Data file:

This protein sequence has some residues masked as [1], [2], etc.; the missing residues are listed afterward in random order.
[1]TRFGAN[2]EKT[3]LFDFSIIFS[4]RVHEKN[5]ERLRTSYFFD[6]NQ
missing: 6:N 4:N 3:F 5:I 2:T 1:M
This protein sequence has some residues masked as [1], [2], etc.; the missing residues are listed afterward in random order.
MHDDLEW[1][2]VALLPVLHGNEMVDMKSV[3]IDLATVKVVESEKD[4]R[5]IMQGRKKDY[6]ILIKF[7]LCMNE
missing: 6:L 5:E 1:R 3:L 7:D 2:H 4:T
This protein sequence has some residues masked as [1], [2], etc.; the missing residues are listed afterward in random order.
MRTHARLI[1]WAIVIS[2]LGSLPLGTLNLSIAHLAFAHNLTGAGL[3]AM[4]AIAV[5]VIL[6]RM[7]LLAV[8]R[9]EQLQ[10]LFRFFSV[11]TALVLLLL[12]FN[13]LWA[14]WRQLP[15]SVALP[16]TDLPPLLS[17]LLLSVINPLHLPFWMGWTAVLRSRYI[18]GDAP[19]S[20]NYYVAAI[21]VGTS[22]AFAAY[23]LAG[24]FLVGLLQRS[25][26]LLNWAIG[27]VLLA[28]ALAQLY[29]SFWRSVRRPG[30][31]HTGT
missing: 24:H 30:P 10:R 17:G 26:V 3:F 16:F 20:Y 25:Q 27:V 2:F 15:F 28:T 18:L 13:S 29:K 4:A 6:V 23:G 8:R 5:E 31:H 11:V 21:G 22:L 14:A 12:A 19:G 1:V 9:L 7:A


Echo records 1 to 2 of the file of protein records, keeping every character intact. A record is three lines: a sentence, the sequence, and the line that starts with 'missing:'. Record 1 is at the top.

This protein sequence has some residues masked as [1], [2], etc.; the missing residues are listed afterward in random order.
[1]TRFGAN[2]EKT[3]LFDFSIIFS[4]RVHEKN[5]ERLRTSYFFD[6]NQ
missing: 6:N 4:N 3:F 5:I 2:T 1:M
This protein sequence has some residues masked as [1], [2], etc.; the missing residues are listed afterward in random order.
MHDDLEW[1][2]VALLPVLHGNEMVDMKSV[3]IDLATVKVVESEKD[4]R[5]IMQGRKKDY[6]ILIKF[7]LCMNE
missing: 6:L 5:E 1:R 3:L 7:D 2:H 4:T